By McNelly Torres
South Florida Sun-Sentinel
Posted June 19, 2007
The U.S. Humane Society filed a class-action suit against Wizard of Claws on Monday, alleging the Pembroke Pines pet store, in violation of state laws, has defrauded customers by selling them sick animals with genetic diseases without full disclosure.
The suit filed in Broward County Circuit Court against the pet store and its owners, James and Gilda Anderson of Fort Lauderdale, alleges Wizard of Claws engages in unfair, deceptive and illegal trade practices. The suit charges that the store claims to sell animals from reputable breeders but the pets are in fact bred in "puppy mills,"commercial breeding facilities where they are kept in deplorable conditions, are poorly socialized and more prone to health problems.
James Anderson did not return calls from the South Florida Sun-Sentinel seeking comment.
Dozens of pets, which in many cases suffered from severe health problems and genetic defects, died shortly after they were brought to their new homes, according to the suit.
Plaintiffs include members of the Humane Society, in addition to 100 pet owners from throughout Florida and 13 other states who claim they spent hundreds or thousands of dollars on medical expenses.
Under state law, pet stores must reimburse consumers the costs of medical care for their pets if an animal dies or if a licensed vet finds it to be unfit because of illness, disease or parasites.
The suit is seeking unspecified damages for consumers who bought pets from the store.
"This case highlights a nationwide epidemic of greed and deception in the puppy mill industry," said Jonathan Lovvorn, chief attorney for the Humane Society. "Pet stores and dog dealers like Wizard of Claws reap huge profits by pushing sick and dying animals on the public every day."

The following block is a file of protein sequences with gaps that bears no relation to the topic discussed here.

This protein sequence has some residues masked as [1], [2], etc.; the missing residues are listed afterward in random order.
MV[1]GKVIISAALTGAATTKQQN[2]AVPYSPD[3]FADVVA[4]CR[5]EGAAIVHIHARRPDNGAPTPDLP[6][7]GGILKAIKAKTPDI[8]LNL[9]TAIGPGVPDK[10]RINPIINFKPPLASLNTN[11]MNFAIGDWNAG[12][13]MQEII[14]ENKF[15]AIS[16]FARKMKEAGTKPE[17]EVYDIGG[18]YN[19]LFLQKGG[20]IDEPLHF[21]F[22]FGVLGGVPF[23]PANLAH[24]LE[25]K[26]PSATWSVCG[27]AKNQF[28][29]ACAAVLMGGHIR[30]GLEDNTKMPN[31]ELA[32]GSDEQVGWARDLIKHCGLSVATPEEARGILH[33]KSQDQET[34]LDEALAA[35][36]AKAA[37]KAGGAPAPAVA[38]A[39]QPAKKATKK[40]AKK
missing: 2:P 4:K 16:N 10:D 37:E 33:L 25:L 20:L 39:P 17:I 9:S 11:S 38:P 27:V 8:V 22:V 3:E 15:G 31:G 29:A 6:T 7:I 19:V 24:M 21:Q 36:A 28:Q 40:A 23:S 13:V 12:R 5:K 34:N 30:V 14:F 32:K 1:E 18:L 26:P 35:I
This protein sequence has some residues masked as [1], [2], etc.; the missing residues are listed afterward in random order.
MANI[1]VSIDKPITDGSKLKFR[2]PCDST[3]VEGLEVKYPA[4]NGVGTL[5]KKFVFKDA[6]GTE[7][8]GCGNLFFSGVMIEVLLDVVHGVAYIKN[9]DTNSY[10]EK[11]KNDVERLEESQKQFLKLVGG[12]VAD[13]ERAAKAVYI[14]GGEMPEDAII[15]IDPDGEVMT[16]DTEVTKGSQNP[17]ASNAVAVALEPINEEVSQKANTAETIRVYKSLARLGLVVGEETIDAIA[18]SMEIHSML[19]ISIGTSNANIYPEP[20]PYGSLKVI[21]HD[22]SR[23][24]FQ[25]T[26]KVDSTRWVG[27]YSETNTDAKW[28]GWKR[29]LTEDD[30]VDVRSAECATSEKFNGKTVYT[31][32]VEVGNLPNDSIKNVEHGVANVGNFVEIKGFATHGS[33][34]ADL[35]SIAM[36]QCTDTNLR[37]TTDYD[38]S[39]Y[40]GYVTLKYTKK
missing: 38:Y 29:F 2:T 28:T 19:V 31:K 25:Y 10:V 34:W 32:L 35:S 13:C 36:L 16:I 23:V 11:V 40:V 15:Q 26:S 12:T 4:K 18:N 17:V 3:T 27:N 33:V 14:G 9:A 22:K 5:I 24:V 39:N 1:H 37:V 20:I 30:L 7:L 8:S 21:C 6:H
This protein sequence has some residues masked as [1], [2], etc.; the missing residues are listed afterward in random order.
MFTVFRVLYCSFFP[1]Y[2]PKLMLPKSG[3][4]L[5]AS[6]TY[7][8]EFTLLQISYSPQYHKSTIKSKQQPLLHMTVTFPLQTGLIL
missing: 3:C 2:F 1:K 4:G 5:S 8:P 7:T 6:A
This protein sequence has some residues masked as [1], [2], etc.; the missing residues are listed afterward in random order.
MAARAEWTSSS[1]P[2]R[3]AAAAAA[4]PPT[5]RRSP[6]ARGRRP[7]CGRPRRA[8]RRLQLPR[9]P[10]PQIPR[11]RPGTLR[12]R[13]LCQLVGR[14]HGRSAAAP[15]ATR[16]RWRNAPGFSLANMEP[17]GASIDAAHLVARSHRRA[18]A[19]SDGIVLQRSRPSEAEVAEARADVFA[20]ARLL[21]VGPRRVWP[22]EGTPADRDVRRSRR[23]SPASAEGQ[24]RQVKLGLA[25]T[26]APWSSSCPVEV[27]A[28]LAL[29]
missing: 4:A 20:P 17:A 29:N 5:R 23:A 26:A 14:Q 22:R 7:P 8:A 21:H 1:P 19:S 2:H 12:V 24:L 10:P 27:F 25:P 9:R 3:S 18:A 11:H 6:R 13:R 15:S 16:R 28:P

Weil, Gotshal & Manges, a law firm with offices in Miami that worked closely with the Humane Society and its attorneys, spent months tracking down Wizard of Claws customers and documenting their experiences.
Lovvorn said the investigation found serious and systematic violations of Florida's animal and consumer protection laws surrounding the sale of
puppies with life-threatening genetic defects and highly contagious parasitic infections.
Investigators also found that Wizard of Claws refused to reimburse customers the purchase price of sick pets or veterinary treatments for them.
The lawsuit also lists several sites thought to be connected with or owned by Wizard of Claws that sell pets online, including www.puppiesforsalebynet.com, www.tiny-puppies.com, pomeranianpuppies.bygilda.com, www.puppyboutique.com, www.bygilda.com, www.nextdaydogs.com, www.nextdaypets.com and www.pets4you.com.
On its Web site, Wizard of Claws, at 9113 Taft St. in Pembroke Pines, advertises itself as one of the top dog boutiques in South Florida. The site, www.wizardofclaws.com, depicts pictures of puppies wearing dresses and pearls while sitting inside teacups.
Ed Webb, 61, a retired airman, found the Web site while shopping for a Christmas present for his wife, Linda.
"It seemed as a reputable place, so I had no reason to question that," Webb said.
On Dec. 6, 2006, Webb paid $1,075 for a Maltese, which the couple named Vanna. The dog got sick soon after, and a vet diagnosed the puppy with a liver defect and parasites. The pet's health continued to deteriorate, and the vet recommended euthanasia to spare it from further suffering. "My wife was devastated," Webb said, adding that Anderson refused to reimburse his money for the dog.
The Webbs signed on to the class-action suit after learning the pet store had been the subject of several lawsuits from unsatisfied customers and investigations by the state Department of Agriculture and Consumer Services. "I thought shame on me for not doing a little more research," Webb said. "It looked like a healthy puppy, but appearances can be deceiving."
Last year, Florida's Office of the Attorney General filed a lawsuit against Wizard of Claws alleging the pet store defrauded customers in violation of the Florida Deceptive and Unfair Trade Practices Act. The case is pending, said Sandi Copes, a spokeswoman for the Attorney General's Office.